This purpose of this article is to explain the Website Change Order (or change request) scenario and how it relates to the overall web design process. Change orders and Website Cost Overruns are two of the largest causes of profit loss- or even going in the red financially on a project. It is also very important to know that project overruns are extremely detrimental to the billable time business model, which most web designers fall under. As you read this, you will learn how to avoid this problem, and also remain profitable. You may even discover how to earn extra profit on the Change Order!
PalmettoSoft has built hundreds of websites over the years and would like to share some of this great information we have learned with you. Because we are developers, this article is written primarily from the developer’s perspective. However, anyone should be able to follow along and hopefully they might learn something interesting- if not a lot more!
What is a Change Order?
Every website development project begins with a proposal. It is an agreement between the vendor and customer to build a website. Typically, much of the language is boilerplate, but the site tree, technology, timeline, price and hosting are specifically tailored to the customer. It is also very important to think of the proposal as a basic “fence around the project.” And this fence is also a first-layer-of-defense which helps to contain the scope of the job. Why is this so important? If you are building a website and you quoted a fee for 12 pages, you don’t want to end up building 15 pages with an added shopping cart and not getting paid for it.
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So What is It? It is a client-side requested scope change that occurs during the development of a website project. Sometimes, it will also be referred to as “New Work.”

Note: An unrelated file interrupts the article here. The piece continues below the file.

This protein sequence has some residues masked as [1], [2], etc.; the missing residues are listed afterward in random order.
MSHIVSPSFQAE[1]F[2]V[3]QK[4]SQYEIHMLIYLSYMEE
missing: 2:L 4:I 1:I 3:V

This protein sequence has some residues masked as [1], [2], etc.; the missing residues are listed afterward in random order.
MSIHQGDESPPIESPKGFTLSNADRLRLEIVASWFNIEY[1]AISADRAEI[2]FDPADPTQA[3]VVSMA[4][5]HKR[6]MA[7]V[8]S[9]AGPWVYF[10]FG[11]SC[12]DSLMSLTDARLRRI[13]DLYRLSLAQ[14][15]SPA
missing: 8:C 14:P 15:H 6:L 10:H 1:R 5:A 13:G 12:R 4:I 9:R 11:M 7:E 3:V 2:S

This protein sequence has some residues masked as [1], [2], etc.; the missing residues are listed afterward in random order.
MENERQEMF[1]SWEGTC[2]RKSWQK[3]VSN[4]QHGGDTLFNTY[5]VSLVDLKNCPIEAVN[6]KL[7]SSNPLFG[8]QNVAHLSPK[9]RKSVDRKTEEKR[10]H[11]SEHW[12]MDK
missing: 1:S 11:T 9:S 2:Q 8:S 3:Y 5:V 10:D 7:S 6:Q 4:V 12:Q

The change request is actually very common during website projects and typically happens at any point after the proposal all the way to the project launch. There can also be multiple change requests during the job.
The change order mainly is about the expansion of a project scope whereas the cost overrun is about the expansion of billable time. Both of these occurrences can substantially influence whether or not a project is profitable. How they are handled can also directly/indirectly affect the client satisfaction level of the project once it is completed.
Special Note #1: Change Orders and Cost Overruns can work against you- or they can work for you.
Special Note #2: These scenarios and terms are also commonplace in the construction industry. This makes total sense when you think in terms of “building something.” Because the web design industry is so new in relation to construction, we are very much behind the curve when it comes to understanding these concepts and applying them to our service offerings.
Common Examples of Change Requests
The below list represents some very common instances of change requests. However, there are an almost unlimited amount of possibilities- that is very important to know.